I'll stay away from other drinks (wine, cocktails) and stick with the beer analogy. Beer drinking in other countries while it does have it's share of overconsumption (binging) is more treated as a socially context bonding experience, and food accompaniment. It was the same with me, family growing up... wine and/or beer with dinner. Somehow though people in the US just think the idea that one person has a beer every day is a problem. When was the last time you went 36 hours without drinking the article asks? are you friggin serious? The shock and horror those new immigrants who came to America back in the day.. (Italians, Germans, etc..) they DRINK at dinner time... god forbid...
I know no other place that has this attitude other than the US, with this stupid idiotic leftover puritanical BS. I am sick of the term "functional" alcoholic. You are either one.. or not. I know them trust me, the idea you want to somehow put that label on a person who has a drink everyday infuriates me. It's funny that nobody has this problem with wine drinkers, I can go out to a restaurant or make a fancy dinner at home, invite friends over kill some bottles, or go out to a big tasting and that's.. you know... serious... sophisticated... but nope not beer.. nope... (and yes for the record I love wine too).
The author is wrapped up not seeing that there is too much of an emphasis on binge drinking in this country, but not understanding the reasoning behind it. "craft" beer isn't the reason. There are plenty of us who have a beer every day (gosh sometimes more than one) and you know what... we are perfectly fine.
I was at the Younger release in Philly and had a great time, but even then while waiting in line what were people doing??? drinking... on the street... in broad daylight... sneaking in a bottle while waiting... seriously are you that desperate that some Philly cop just might happen to come by and clunk your head in?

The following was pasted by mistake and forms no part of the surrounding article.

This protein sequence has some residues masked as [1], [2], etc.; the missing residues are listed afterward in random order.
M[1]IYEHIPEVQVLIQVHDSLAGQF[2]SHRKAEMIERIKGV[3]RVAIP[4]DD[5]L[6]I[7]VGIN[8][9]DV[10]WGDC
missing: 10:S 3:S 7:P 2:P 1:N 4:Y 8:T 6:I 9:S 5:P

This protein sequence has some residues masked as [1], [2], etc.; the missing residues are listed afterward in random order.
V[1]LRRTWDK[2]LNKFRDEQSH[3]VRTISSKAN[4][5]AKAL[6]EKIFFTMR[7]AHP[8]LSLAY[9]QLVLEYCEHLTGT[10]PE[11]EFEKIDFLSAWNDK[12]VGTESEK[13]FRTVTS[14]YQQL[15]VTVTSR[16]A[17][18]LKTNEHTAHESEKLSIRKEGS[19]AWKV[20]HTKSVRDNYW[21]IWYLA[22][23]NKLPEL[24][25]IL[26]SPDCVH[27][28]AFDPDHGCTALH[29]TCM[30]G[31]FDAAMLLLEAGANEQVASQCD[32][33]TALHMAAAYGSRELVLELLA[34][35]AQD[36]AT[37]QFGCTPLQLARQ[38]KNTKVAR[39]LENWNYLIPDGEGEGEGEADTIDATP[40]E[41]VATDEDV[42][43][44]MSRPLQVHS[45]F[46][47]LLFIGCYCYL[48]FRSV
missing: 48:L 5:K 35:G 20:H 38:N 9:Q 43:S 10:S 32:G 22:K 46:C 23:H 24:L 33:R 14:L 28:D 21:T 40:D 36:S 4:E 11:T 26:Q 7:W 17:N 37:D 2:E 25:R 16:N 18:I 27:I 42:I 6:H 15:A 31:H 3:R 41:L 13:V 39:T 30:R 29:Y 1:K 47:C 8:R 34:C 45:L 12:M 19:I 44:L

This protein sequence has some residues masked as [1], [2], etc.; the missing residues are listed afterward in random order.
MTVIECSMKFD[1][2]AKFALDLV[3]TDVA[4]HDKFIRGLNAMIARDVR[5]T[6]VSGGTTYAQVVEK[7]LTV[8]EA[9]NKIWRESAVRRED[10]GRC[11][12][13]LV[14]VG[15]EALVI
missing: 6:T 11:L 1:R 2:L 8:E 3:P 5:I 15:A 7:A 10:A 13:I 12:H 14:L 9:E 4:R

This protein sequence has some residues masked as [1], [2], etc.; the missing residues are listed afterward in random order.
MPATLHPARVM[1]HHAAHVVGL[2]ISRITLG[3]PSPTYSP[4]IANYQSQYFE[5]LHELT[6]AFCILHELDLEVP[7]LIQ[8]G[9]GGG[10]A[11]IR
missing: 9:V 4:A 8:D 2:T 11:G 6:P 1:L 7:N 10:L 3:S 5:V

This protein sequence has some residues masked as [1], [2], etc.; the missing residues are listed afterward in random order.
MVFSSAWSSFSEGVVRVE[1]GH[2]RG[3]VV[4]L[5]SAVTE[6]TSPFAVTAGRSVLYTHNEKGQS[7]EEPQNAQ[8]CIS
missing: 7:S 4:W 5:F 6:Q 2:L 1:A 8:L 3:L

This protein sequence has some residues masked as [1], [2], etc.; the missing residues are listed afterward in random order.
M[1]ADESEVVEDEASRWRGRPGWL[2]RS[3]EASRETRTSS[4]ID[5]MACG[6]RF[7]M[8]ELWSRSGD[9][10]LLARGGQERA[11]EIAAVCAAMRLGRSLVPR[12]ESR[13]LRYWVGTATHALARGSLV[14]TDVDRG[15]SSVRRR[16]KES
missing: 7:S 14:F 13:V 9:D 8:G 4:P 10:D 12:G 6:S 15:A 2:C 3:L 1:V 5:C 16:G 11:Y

I would suggest those reading this article really understand and respect what you are drinking seriously. More importantly.. travel... go drink in other countries... also go out to places with good food and learn to cook and eat with beer, it's a very enjoyable experience...
Yes we have all been there, and had moments, those are teaching experiences, but attitudes with this country about alcohol in general are unlike anywhere else I have been in the world for drink. It's a cultural thing and antiquated laws in my opinion don't help. I just see this through a different lens than most Americans, and so I just really don't get it... really do not...
If you respect it, it will respect you back. If you don't then you will pay the price.
As someone I know said, "respect beer". In fact respect all drink, and everything in moderation, and that includes moderation.
That describes me as well, I haven't had more than 3 beers in one day in 5 years or so, but I tend to have one beer almost daily. I'm much more focused on the quality of what I drink, not the quantity.
My fascination with craft beer started back in 2002, when I joined the site. Since then, I go through periods where I'm enamored with it, and times I could care less. The times I'm "all in", I've never drank to get drunk, and usually stop before getting more than a slight buzz. The last time I got hammered, was back in 2007 at my 10yr high school reunion, and that was on Gin and Tonics. I like to taste the differences in the beers, compare, etc... I feel if you use alcohol to medicate yourself or depend on it everyday, is when you start getting in trouble. My family is steeped with addiction of all types, so it's always in the back of my head. I think as long as you are conscience of what's going on, don't let it effect your family or life, you're doing good. Craft beer is a fun hobby with tons of interpretations of styles, just like the food renaissance (for which I am equally, if not more into), so it's fun to taste and explore. It is good to take a step back from time to time though.